This year, 2020, marks forty years since the first professional archaeological unit was founded in Manchester. It seemed appropriate, then, to write a book reviewing the emerging understanding of the city’s archaeology and history through some of the most significant excavations undertaken. Fortunately, the wonderful commissioning editors at Amberley Publishing thought it was a good idea as well, and were kind enough to offer a suitable vehicle for publication.
This was just as well, since all the celebration events that the Chief Planning Archaeologist for Greater Manchester, Norman Redhead, and myself had planned for 2020 have been cancelled or postponed due to the COVID-19 pandemic. Even the launch of my 48th book, and third on Manchester, was put back by three months due to the pandemic, though fortunately Amberley Publishing have been able to continue to issue new titles.
I have spent much of my professional archaeology career and student years (nearly 40 years, gulp!) in and around Manchester. Though I have undertaken fieldwork elsewhere in the UK, and in Ireland, Italy, and Portugal, I think it’s fair to say that Manchester is my professional and spiritual home. The temptation was, of course, to focus on the city’s role as one of the early centres of the first wave of global industrialisation. And since the creation of the Greater Manchester Archaeological Unit in September 1980 there have been hundreds of individuals excavations and archaeological building surveys across the city. What to choose, therefore, was important if I was going to tell a balanced story.
The format of the book was twenty digs that would chart the discovery of the archaeology of the city of Manchester. I’ve resisted going beyond the borders of the modern city, to focus on the story of Manchester through its surviving below-ground physical remains. This is, of course, a personal choice but I have endeavoured to select those sites that represent the full chronological development of the city as we understand it in the early twenty-first century. I have also chosen sites which marked significant shifts in either our understanding of the city’s development or in the way its archaeology and history was managed.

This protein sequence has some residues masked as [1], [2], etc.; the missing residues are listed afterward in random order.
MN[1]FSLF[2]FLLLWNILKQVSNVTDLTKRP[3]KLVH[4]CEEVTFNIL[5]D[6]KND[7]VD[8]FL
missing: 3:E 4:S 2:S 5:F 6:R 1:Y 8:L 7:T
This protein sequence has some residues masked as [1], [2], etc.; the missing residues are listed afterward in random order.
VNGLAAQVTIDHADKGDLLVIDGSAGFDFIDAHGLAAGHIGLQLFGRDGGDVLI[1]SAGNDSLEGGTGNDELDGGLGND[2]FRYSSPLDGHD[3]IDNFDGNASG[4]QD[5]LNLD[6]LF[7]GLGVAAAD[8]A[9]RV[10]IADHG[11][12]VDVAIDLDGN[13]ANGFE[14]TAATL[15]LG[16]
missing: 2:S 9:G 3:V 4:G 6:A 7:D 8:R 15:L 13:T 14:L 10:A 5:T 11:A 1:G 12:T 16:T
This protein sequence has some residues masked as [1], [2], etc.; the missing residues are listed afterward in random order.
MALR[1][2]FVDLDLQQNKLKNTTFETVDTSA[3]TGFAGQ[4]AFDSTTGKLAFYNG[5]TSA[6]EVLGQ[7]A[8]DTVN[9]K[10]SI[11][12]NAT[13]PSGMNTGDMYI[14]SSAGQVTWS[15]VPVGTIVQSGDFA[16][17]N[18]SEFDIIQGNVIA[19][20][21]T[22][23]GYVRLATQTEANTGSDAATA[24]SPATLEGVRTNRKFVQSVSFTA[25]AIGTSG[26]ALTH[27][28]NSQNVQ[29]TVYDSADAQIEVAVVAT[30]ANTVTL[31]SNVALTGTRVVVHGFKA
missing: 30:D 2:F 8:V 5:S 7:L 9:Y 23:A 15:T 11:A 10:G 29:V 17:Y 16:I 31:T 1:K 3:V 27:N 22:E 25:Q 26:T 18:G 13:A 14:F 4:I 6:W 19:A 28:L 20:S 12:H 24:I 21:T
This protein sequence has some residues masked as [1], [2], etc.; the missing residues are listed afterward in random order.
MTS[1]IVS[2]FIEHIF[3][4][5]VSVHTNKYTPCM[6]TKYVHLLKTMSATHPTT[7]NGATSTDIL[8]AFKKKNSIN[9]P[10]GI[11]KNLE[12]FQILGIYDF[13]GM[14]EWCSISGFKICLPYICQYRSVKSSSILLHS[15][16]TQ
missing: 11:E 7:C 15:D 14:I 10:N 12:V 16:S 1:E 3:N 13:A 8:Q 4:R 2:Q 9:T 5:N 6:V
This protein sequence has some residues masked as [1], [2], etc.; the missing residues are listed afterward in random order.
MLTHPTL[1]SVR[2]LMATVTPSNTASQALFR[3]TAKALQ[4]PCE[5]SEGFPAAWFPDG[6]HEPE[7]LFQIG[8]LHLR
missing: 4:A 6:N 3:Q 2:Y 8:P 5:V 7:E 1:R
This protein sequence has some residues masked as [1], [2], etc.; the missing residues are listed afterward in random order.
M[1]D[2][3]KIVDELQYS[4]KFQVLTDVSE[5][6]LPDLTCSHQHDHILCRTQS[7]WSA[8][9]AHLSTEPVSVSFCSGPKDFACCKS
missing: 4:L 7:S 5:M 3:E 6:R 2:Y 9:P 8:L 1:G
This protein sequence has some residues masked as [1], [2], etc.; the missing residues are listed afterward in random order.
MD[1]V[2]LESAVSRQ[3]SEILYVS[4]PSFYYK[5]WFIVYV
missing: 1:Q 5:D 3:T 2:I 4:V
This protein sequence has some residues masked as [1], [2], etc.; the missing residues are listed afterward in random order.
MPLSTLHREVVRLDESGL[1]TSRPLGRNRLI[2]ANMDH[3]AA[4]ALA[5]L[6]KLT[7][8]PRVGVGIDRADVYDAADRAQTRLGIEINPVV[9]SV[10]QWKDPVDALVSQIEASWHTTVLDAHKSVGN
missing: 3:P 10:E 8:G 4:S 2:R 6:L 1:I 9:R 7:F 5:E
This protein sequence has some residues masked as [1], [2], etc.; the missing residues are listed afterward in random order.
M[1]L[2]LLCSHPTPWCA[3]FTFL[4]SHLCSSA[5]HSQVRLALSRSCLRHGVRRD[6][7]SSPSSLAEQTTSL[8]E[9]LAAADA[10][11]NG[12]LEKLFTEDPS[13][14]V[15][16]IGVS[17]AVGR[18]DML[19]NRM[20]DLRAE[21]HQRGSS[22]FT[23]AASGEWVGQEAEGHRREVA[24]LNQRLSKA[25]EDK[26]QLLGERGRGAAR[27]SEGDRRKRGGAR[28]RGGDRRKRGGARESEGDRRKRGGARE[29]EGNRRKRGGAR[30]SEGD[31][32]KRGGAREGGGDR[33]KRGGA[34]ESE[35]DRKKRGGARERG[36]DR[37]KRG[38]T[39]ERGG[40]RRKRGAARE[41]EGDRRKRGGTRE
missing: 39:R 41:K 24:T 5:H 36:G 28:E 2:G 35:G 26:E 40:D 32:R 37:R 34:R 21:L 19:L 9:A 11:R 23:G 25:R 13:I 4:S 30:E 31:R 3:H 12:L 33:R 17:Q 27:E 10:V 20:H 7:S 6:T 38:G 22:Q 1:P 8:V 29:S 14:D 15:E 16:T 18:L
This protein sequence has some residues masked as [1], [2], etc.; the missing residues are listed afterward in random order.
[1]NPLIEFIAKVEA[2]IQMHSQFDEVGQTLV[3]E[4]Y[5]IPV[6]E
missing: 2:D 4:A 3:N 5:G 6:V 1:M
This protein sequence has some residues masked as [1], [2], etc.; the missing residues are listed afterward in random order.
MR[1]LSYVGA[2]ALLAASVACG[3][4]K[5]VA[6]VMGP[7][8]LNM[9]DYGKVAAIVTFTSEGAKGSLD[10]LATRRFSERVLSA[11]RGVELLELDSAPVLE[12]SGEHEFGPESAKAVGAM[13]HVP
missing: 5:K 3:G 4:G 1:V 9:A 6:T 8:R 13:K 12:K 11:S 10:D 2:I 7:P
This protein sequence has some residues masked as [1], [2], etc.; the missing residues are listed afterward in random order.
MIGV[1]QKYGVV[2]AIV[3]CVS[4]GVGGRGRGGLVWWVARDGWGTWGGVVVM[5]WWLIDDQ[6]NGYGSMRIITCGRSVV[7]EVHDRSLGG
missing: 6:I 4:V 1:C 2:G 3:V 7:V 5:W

As my archaeology career is almost as old as professional archaeology within the city, I have been fortunate enough to taken part in 12 of these digs and to have visited a further five during the excavations. I was not old enough to participate in Prof Barri Jones’ community digs in Castlefield during the 1970s, the first modern community archaeology projects within the city, although my elder brother was. My parents took us to the open days at both the Deansgate Dig in 1972 and at Byrom Street in 1977-78, although I barely remember the details of either.
However, these visits left a lasting impression and it was to the Archaeology and Ancient History course at the University of Manchester that I applied and was accepted in 1981. In the first week there us fresh-faced undergraduate archaeology students were taken for a tour of the Castlefield dig at the northern gateway of the Roman Manchester fort. This was being dug by the newly formed GMAU, whose offices were based on the same floor as the archaeology department at the University. Ever since, professional archaeology in Manchester has had a link with a university, the successors to GMAU being based at the University of Salford since 2009.
To find out which digs I chose, and why, you can order a copy of the book from here: https://www.amberley-books.com/
And in reply to the usual question from my eldest daughter – no it’s not a sticker book this time, though I am open to offers.